Understanding Flow Field-Flow Fractionation
Asymmetric-Flow Field-Flow Fractionation (AF4)
Asymmetric Flow Field-Flow Fractionation is a one-phase chromatography technique, implemented in Wyatt's Eclipse™ Dualtec™ and Eclipse™ AF4™ systems. High-resolution separation is achieved within a very thin flow against which a perpendicular force field is applied. The flow and sample are confined within a channel consisting of two plates that are separated by a spacer foil; the plates are then bolted together. The spacer foil has a typical thickness of 100 to 500 µm.
The upper channel plate is impermeable. The bottom channel plate, on the other hand, is permeable, and made of a porous frit material. An ultra filtration membrane with a typical size barrier of 10 kDa covers the bottom plate to prevent the sample from penetrating the channel.
Within the flow channel a parabolic flow profile is created because of the laminar flow of the liquid: the stream moves slower closer to the boundary edges than it does at the center of the channel flow. When the perpendicular force field is applied to the flowing, laminar stream, the analytes are driven towards the boundary layer the so-called "accumulation wall" of the channel.
Diffusion associated with Brownian motion, in turn, creates a counteracting motion. Smaller particles, which have higher diffusion rates, tend to reach an equilibrium position higher up in the channel, where the longitudinal flow is faster. Thus, the velocity gradient flowing inside the channel separates different sizes of particles.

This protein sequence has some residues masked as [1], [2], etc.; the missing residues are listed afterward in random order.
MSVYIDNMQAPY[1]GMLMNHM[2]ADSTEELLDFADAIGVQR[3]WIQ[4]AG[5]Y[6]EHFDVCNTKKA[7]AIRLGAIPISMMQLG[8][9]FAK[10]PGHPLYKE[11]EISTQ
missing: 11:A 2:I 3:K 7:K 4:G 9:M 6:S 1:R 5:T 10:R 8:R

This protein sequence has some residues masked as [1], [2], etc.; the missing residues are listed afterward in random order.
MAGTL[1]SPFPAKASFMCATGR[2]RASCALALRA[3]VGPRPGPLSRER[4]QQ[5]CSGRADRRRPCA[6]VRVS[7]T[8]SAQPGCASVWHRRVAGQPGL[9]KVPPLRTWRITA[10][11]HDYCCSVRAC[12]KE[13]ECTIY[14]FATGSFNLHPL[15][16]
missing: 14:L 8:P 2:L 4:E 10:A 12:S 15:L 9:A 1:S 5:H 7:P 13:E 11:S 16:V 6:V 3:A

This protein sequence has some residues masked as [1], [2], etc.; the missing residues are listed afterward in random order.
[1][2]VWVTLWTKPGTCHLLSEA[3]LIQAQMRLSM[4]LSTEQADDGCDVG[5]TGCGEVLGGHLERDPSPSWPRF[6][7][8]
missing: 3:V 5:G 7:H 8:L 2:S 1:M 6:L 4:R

The smaller particles are transported more rapidly along the channel than the larger particles. This results in the smaller particles eluting before the larger ones – the opposite of a Size Exclusion/Gel Permeation Chromatography (SEC/GPC) separation in which the large molecules elute first.
With AF4 separation there is no column media to interact with the samples, so for very high molar mass polymers, there is no need to worry about shearing forces being applied. The entire separation is gentle, rapid, and non-destructive without a stationary phase that may interact, degrade, or alter the sample.
The separation process requires three steps: During the first two steps, injection and focusing, the main flow is split, enters the channel from both ends and is balanced to meet under the injection port. At this point the flow will move only down and permeate through the membrane. When the sample is injected it is focused in a thin band and concentrated towards the membrane. After complete transfer of the sample volume the injection flow is stopped and one typically allows for another minute of focusing before the flow pattern is switched to the elution mode. Now the flow enters only from the inlet port and exits at the outlet which is connected to the detectors. Sample constituents elute separated according to size and are monitored by the array of detectors.
Hollow-Fiber-Flow Field-Flow Fractionation (HF5)
The principle of operation of the hollow-fiber FFF channel is very similar to that of AF4, except there is no longer an upper plate - the membrane has been rolled into a tube. This allows for very small channel volumes, resulting in high sensitivity and very fast run times.